Coffee Monster
02-29-2016, 03:14 AM
To address your question regarding the friend's ability to "clot" blood and potential related side effects--medical professionals, too, have this ability (through the magic of pharmacology). When we administer pro-thrombotic (clot-inducing) agents, the risk is that we will not only clot the vessel at the site of active bleeding, but also clot blood in vessels elsewhere. This can result in ischemia (lack of adequate blood flow) to various organs. Some examples include bowel ischemia, ischemia of distal extremities (think fingers and toes), skin necrosis, and even strokes. It depends on how specific the friend's ability is to generate a clot, but these are some potential complications that you could use in your story.

02-29-2016, 11:27 AM
Blood spreads and stains. It doesn't take a lot of blood to look like a lot of blood. It doesn't take much panic from bystanders to make the patient panic. It doesn't take a lot of panic for someone to hyperventilate and mimic some of the symptoms of hypovolemia even to the point of passing out. A rural area is good. That means no trauma center, no trauma team, no taping the patient to a backboard, cutting off all their clothes, inserting a foley etc. It's a whole trauma response team thing.

As others have said, it's unrealistic for a bullet to go through without hitting anything important. However bullets do weird things. It's not impossible, just nearly impossible. What would be very believable is the assailant was using some off brand knock off Saturday night special POC with cheap ammo, something 32 or smaller, short barrel. The bullet goes through skin and some of the muscle but is stopped by the inner abdominal fascia (a sheath of connective tissue, gristle) So there is no intra-abdominal injury, just the abdominal wall. Those can result in major hemorrhage if nobody is precisely sure how to do a proper pressure dressing and even with a proper pressure dressing some people will require surgery to stop the bleeding and it is possible for people to bleed to death.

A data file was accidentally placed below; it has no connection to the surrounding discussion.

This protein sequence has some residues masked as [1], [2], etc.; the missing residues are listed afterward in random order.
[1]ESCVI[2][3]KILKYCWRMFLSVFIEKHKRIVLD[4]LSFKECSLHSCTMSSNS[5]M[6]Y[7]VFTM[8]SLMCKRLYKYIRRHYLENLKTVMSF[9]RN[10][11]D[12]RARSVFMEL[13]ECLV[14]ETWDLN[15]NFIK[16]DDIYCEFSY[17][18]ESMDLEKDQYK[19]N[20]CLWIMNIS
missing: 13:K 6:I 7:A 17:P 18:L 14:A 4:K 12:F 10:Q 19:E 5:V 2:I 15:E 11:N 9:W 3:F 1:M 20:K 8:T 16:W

In the rural ER, they would apply a pressure dressing, insert a couple large bore IV's get a plain film of the chest and abdomen AP and Lateral (If they have an actual ER they will at least have that available) and a CT (if they have a CT scanner and a CT tech available. Rural places often don't have a CT tech in-house 24 hours a day and some if they have a CT, may only have one and it might happen to be down for repairs) They'd probably see if there is a general surgeon in house or call one in (again, assuming one is available. If they have fewer than 3 general surgeons on staff, there might not happen to be one on call that particular day.)

If the X-rays show no free air and the bullet localized to outside the abdominal cavity, the patient responds to fluids and is stable. Labs are stable. They continue to watch, observe for a day or two and schedule a follow up with somebody. Anything else and either surgery or ship them out.